Head out to the river for Ocean finds like this at Kokanee Cafe.Until a recent visit to Kokanee Café, my exposure to executive chef Roscoe Roberson was limited to his winning performance in this year's Top Chef competition at the Bite of Bend. With gutsy dishes like chilled watermelon-ginger and pork cheek medallion soup as well as a black chef's uniform, cowboy hat and swaggering personality to match, Roberson stole the show. At Kokanee, I expected flamboyance, a little city-goes-to-the-country juxtaposition of culinary flash against a tranquil backdrop. But as anyone who has been to Kokanee already knows, only half of that assessment is true. Yes, the spot is serene, the digs are rustic and the service friendly and unimposing, but what I tasted, while cosmopolitan in quality, was as quiet as the setting and completely without gimmick.
Housed in a wooden cottage with a stone chimney and screened-in porch just yards from the Metolius River and the Camp Sherman Store and Fly Shop, Kokanee blends in seamlessly with the giant ponderosa pines surrounding it and neighboring cabins that make up the Metolius River Resort. Only about 45 minutes from Bend, just north of Sisters, the settlement of Camp Sherman (permanent population 250) and the river that runs through it offer world-class fishing, hiking and camping, but it's worth the drive just for dinner at Kokanee. The menu, which changes every year, is largely Northwest cuisine focusing on fish and game and local ingredients.
Appetizers ($11-$14) included some interesting options like fondue, rabbit pate and hazelnut-crusted quail, but we started with mussels, steamed in white wine, lemon and garlic with house-cured bacon cubes and great northern beans. The broth was far subtler than is usual with mussels, the bacon was mild and the beans were, well, beans, so initially the dish came off on the bland side. But the blend of flavors grew on me with each bite, making me realize how infrequently you can actually taste the mussels themselves over the sauce in similar dishes elsewhere. The crab croquettes, on the other hand, were an instant crowd-pleaser. Made with Dungeness crab, ricotta, roasted corn and cornmeal breading, the cakes were perfectly firm and cohesive, and came on a pool of Old Bay aioli. In a nice twist, the necessary acid in the dish came in the form of pickled red peppers on top rather than the traditional lemon wedge.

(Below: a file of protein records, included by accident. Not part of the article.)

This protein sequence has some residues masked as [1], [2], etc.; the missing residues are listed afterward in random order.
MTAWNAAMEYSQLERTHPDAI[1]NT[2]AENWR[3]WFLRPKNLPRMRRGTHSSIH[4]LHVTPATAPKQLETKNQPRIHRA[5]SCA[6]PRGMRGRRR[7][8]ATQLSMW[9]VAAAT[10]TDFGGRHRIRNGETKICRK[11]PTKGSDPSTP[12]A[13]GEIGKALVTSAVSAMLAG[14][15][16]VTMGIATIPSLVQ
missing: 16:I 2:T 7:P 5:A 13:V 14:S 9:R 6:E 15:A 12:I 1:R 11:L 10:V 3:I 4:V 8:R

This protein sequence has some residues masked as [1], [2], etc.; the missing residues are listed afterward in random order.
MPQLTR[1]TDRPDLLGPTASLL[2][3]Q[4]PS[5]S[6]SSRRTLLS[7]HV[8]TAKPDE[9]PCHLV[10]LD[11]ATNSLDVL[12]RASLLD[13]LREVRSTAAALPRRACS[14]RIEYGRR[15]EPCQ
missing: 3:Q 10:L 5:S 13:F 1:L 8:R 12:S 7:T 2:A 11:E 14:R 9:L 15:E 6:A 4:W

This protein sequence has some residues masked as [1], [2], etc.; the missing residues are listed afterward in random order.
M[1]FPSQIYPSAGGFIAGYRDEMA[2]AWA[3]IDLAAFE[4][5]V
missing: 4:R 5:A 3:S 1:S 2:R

We went with seafood again for our mains ($23-$32), though there were some very attractive meatier options from duck and venison to lamb and ribeye. The Cioppino, a stew of salmon, clams, lobster stock, house-cured bacon, tomatoes and orzo, was rustic and hearty. It could have used a little heat or perhaps acid, but again, the effect was building rather than striking and, in the end, successful. A special, grilled Ahi on jasmine rice with mesquite mango salsa and wasabi tobiko, was probably my favorite dish of the evening with a beautiful combination of bright colors and flavors.
Probably the nicest surprise of the evening was the dessert. I rarely do more than taste dessert, but this was an exception. The chocolate mille feuille ($8), flaky pastry wafers dusted with Dagoba chocolate separated by dollops of creamy chocolate curd, topped with cacao nibs and malted whipped cream, was light and airy, not too sweet and a masterpiece of textures.
If you have the time, make sure to cap off the evening with a nice glass of port on the front porch and an after-dinner walk along the river. It's pretty easy to imagine why the community's original, late-19th century founders from up north in Sherman County decided to vacation here.Kokanee Cafe